Russia has brought in the biggest harvest in the last 100 years; 132mn tonnes of grain has been brought in so far in 2017, Prime Minister Dmitry Medvedev said on October 19 as cited by Interfax.
This already beats the previous estimate of 127mn tonnes and is well ahead of last year’s bumper 120.7mn tonnes, and only just behind the Soviet all time high of 133mn tonnes set in the 70’s.
“The disastrous impact of communism on Russian agriculture is over,” said Charlie Robertson, chief economist at Renaissance Capital in a tweet last month.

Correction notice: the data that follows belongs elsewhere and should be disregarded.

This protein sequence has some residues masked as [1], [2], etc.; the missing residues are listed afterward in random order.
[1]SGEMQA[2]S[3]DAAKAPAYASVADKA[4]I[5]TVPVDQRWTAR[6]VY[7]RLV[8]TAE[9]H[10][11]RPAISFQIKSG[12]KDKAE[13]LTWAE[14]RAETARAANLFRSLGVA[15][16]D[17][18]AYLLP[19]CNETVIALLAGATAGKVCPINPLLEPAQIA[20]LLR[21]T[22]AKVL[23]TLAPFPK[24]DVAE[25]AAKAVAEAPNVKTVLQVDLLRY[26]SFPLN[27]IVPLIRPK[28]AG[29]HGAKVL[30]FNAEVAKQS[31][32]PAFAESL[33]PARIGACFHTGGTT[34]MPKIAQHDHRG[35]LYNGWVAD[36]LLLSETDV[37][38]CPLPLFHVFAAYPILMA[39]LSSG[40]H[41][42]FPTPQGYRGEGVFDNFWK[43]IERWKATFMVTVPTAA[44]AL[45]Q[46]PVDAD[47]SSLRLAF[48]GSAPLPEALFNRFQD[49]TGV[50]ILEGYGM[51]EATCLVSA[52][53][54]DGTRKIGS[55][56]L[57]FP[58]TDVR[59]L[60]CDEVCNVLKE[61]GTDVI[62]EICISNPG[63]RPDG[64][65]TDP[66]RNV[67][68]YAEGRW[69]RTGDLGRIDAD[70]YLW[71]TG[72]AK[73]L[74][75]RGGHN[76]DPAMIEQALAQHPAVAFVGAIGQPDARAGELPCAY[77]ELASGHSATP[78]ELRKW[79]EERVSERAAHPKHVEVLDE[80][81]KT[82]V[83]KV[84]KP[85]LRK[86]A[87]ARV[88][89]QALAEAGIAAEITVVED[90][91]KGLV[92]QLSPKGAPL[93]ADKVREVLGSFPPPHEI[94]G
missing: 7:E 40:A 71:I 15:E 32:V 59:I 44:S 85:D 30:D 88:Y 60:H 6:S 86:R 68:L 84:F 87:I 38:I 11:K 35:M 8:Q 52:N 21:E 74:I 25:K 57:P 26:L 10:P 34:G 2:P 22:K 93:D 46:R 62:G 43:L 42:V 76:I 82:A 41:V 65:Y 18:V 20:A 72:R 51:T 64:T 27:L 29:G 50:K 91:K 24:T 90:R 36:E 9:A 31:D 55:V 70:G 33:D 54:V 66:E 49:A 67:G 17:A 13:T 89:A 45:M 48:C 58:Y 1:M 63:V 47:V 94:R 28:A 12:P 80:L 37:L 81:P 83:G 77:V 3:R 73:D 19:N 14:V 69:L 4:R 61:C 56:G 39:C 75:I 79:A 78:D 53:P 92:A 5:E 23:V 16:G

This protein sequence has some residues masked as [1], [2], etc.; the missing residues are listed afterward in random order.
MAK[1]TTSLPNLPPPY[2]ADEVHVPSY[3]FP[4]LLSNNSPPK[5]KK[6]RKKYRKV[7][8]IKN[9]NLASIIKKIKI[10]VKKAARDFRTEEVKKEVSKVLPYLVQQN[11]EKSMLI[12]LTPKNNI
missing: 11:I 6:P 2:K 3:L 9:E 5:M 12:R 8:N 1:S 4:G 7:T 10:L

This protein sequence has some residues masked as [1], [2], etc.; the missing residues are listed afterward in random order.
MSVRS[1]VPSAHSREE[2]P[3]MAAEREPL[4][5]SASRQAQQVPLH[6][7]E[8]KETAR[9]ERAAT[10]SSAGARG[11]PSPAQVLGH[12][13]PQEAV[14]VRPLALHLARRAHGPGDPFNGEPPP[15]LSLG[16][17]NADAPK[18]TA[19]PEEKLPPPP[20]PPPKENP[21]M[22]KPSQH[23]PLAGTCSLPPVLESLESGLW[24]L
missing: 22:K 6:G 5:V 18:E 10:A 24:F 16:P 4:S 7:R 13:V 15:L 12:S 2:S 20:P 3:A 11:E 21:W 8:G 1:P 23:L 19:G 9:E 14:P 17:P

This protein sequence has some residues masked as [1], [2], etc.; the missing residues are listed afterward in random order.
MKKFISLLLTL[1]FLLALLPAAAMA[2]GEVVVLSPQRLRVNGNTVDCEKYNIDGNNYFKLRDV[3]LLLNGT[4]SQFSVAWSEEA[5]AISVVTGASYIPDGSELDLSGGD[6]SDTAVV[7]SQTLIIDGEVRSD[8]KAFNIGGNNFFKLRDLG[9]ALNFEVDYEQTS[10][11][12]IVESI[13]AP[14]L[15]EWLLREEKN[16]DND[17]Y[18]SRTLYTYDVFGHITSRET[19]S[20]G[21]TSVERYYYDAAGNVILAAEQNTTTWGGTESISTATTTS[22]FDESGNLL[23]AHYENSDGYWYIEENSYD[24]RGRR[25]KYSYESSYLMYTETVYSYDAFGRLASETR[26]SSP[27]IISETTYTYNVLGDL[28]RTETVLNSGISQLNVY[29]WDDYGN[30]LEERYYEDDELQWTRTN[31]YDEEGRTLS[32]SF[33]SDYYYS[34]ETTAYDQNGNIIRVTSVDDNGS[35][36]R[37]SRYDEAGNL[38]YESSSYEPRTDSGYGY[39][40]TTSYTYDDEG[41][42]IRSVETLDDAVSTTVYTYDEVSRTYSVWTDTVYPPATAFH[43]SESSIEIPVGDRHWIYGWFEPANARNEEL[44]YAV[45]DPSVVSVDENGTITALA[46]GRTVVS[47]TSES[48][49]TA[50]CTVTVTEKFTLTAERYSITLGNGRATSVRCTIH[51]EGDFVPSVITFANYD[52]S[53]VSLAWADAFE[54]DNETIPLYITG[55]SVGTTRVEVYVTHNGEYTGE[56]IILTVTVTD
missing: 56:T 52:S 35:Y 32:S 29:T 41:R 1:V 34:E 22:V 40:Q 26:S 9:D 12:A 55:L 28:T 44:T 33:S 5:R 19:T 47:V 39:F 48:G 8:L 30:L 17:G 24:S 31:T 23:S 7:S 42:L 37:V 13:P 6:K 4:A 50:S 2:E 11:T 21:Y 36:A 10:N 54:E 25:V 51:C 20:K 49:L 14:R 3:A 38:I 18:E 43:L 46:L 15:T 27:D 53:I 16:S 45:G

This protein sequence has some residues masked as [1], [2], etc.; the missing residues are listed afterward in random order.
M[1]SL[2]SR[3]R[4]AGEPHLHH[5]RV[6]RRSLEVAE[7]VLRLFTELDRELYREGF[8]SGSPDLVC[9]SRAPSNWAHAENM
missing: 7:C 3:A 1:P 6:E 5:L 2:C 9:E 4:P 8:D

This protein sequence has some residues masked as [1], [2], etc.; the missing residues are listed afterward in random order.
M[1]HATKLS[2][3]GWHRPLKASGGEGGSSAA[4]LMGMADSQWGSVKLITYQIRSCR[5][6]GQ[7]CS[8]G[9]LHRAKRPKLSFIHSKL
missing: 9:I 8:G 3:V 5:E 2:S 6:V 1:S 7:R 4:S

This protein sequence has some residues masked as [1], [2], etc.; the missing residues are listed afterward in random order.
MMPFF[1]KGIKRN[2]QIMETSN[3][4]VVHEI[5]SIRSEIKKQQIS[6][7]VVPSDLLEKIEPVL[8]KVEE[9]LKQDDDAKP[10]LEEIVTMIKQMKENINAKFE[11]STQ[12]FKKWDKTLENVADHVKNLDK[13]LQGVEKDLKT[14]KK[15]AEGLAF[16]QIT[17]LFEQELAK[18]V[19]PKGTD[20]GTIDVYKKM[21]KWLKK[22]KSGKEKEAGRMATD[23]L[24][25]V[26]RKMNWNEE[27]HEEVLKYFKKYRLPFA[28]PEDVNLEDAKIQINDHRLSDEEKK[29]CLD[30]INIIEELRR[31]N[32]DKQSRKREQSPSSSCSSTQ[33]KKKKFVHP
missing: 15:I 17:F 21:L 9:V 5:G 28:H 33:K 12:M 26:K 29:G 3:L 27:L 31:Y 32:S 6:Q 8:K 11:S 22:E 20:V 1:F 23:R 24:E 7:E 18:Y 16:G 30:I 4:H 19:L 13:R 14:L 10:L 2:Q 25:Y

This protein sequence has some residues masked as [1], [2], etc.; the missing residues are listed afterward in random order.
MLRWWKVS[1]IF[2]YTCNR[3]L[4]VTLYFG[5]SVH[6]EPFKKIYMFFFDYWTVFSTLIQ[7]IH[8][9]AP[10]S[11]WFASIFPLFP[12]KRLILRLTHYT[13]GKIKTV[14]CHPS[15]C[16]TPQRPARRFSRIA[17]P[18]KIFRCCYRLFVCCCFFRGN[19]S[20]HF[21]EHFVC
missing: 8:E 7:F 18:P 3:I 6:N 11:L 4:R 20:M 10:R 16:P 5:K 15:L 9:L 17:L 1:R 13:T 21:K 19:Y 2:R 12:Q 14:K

All of the increase will be exported, which means Russia will retain its title of “biggest grain exporter in the world” again this year. Grain exports are expected to grow 25% y/y – to 45mn tonnes in 2017 from 36mn tonnes in 2016 amid a 5% y/y decline in global wheat prices as of today.
Russia is expected to earn some $20bn on grain exports this year, more than it will earn from arms exports and a third of what it earns from oil exports at the moment.
In the meantime last week on October 13 President Vladimir Putin urged the relevant ministries to take measures against dropping prices amid oversupply of grains, which will not be exported.
"The grain, whatever [the region] where it is produced, should be profitable on both internal and external markets," Putin said.